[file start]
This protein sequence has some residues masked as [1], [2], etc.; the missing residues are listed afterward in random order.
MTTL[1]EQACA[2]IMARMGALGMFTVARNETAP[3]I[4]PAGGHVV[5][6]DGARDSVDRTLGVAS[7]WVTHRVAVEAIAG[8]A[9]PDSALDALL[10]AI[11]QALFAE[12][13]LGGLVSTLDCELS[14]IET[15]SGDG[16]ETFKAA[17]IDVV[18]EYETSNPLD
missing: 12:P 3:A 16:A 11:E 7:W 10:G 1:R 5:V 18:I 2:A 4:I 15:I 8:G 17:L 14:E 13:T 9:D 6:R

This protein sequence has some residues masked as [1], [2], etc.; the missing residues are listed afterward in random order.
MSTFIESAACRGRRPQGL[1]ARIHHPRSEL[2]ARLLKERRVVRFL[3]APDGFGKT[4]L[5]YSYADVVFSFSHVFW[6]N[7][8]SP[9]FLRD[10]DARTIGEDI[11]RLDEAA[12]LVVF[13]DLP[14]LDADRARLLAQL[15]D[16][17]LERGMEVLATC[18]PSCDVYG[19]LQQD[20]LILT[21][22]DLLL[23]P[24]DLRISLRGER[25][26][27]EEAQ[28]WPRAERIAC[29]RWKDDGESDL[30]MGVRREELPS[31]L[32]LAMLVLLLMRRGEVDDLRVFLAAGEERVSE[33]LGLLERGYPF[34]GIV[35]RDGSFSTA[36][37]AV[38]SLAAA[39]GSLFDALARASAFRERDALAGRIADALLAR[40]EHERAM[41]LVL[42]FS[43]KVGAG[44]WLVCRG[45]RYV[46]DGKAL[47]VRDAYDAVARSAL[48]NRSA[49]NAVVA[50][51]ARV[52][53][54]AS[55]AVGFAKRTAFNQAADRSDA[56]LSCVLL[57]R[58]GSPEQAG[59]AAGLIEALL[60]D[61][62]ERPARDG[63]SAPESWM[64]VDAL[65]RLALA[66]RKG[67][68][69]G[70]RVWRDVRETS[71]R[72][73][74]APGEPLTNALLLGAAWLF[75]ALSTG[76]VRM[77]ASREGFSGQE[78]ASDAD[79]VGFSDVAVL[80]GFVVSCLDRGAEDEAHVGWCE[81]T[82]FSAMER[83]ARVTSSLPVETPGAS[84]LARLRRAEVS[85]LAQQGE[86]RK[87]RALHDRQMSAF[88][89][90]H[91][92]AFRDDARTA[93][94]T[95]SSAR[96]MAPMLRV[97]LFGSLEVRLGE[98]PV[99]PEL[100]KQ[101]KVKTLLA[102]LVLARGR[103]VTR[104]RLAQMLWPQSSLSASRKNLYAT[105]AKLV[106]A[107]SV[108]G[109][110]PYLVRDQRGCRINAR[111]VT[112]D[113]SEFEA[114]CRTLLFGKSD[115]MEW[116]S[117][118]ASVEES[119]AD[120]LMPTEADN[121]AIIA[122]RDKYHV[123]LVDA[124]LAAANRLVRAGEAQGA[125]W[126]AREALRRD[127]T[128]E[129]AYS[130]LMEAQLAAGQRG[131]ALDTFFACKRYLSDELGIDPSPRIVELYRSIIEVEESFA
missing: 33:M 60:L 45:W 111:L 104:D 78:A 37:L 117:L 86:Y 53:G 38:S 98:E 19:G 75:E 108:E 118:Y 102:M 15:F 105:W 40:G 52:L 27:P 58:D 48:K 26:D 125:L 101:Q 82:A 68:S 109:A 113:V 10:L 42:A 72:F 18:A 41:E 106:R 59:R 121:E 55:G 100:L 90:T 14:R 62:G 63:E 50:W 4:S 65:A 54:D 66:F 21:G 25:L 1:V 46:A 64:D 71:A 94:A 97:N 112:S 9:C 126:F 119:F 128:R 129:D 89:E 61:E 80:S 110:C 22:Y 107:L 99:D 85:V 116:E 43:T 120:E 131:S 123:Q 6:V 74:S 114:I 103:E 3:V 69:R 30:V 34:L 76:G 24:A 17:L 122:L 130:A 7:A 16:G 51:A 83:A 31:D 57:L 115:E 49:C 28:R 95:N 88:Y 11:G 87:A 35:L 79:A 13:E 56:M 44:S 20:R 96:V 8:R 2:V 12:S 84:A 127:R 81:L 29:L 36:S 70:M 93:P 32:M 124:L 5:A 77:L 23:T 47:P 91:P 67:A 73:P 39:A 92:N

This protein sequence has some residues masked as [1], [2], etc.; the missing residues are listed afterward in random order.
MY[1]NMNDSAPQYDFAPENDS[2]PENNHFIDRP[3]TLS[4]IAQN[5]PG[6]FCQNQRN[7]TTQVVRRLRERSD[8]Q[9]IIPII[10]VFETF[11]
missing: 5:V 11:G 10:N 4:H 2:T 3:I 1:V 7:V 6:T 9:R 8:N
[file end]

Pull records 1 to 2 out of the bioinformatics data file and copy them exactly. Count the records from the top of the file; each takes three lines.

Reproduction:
This protein sequence has some residues masked as [1], [2], etc.; the missing residues are listed afterward in random order.
MTTL[1]EQACA[2]IMARMGALGMFTVARNETAP[3]I[4]PAGGHVV[5][6]DGARDSVDRTLGVAS[7]WVTHRVAVEAIAG[8]A[9]PDSALDALL[10]AI[11]QALFAE[12][13]LGGLVSTLDCELS[14]IET[15]SGDG[16]ETFKAA[17]IDVV[18]EYETSNPLD
missing: 12:P 3:A 16:A 11:E 7:W 10:G 1:R 5:V 18:I 2:A 4:I 15:I 8:G 17:L 14:E 13:T 9:D 6:R

This protein sequence has some residues masked as [1], [2], etc.; the missing residues are listed afterward in random order.
MSTFIESAACRGRRPQGL[1]ARIHHPRSEL[2]ARLLKERRVVRFL[3]APDGFGKT[4]L[5]YSYADVVFSFSHVFW[6]N[7][8]SP[9]FLRD[10]DARTIGEDI[11]RLDEAA[12]LVVF[13]DLP[14]LDADRARLLAQL[15]D[16][17]LERGMEVLATC[18]PSCDVYG[19]LQQD[20]LILT[21][22]DLLL[23]P[24]DLRISLRGER[25][26][27]EEAQ[28]WPRAERIAC[29]RWKDDGESDL[30]MGVRREELPS[31]L[32]LAMLVLLLMRRGEVDDLRVFLAAGEERVSE[33]LGLLERGYPF[34]GIV[35]RDGSFSTA[36][37]AV[38]SLAAA[39]GSLFDALARASAFRERDALAGRIADALLAR[40]EHERAM[41]LVL[42]FS[43]KVGAG[44]WLVCRG[45]RYV[46]DGKAL[47]VRDAYDAVARSAL[48]NRSA[49]NAVVA[50][51]ARV[52][53][54]AS[55]AVGFAKRTAFNQAADRSDA[56]LSCVLL[57]R[58]GSPEQAG[59]AAGLIEALL[60]D[61][62]ERPARDG[63]SAPESWM[64]VDAL[65]RLALA[66]RKG[67][68][69]G[70]RVWRDVRETS[71]R[72][73][74]APGEPLTNALLLGAAWLF[75]ALSTG[76]VRM[77]ASREGFSGQE[78]ASDAD[79]VGFSDVAVL[80]GFVVSCLDRGAEDEAHVGWCE[81]T[82]FSAMER[83]ARVTSSLPVETPGAS[84]LARLRRAEVS[85]LAQQGE[86]RK[87]RALHDRQMSAF[88][89][90]H[91][92]AFRDDARTA[93][94]T[95]SSAR[96]MAPMLRV[97]LFGSLEVRLGE[98]PV[99]PEL[100]KQ[101]KVKTLLA[102]LVLARGR[103]VTR[104]RLAQMLWPQSSLSASRKNLYAT[105]AKLV[106]A[107]SV[108]G[109][110]PYLVRDQRGCRINAR[111]VT[112]D[113]SEFEA[114]CRTLLFGKSD[115]MEW[116]S[117][118]ASVEES[119]AD[120]LMPTEADN[121]AIIA[122]RDKYHV[123]LVDA[124]LAAANRLVRAGEAQGA[125]W[126]AREALRRD[127]T[128]E[129]AYS[130]LMEAQLAAGQRG[131]ALDTFFACKRYLSDELGIDPSPRIVELYRSIIEVEESFA
missing: 33:M 60:L 45:W 111:L 104:D 78:A 37:L 117:L 86:Y 53:G 38:S 98:E 19:G 75:E 108:E 118:Y 102:M 15:F 105:W 40:G 52:L 27:P 58:D 48:K 26:D 125:L 101:Q 82:A 68:S 109:A 113:V 10:L 42:A 72:F 18:A 41:E 106:R 59:R 121:E 55:G 100:L 90:T 14:R 62:G 63:E 50:W 4:S 65:A 54:D 66:F 21:G 25:L 1:V 46:A 64:D 71:A 94:A 97:N 112:S 9:C 126:F 119:F 128:R 129:D 89:E 61:E 80:S 110:C 22:Y 107:L 99:D 85:V 116:E 43:T 120:E 131:S 123:Q 6:V 74:S 114:I 103:E 3:V 69:R 30:V 34:L 76:G 24:A 17:L 122:L 130:A 7:A 16:G 51:A 83:A 31:D 57:L 115:E 49:C 28:R 95:N 88:Y 11:G 87:A 35:L 79:A 13:E 56:M 44:S 20:R 96:V 8:R 2:V 12:S 84:A 127:R 81:L 29:L 36:S 70:M 93:P 32:M 124:L 5:A 77:L 23:T 47:P 91:P 67:A 73:P 39:A 92:N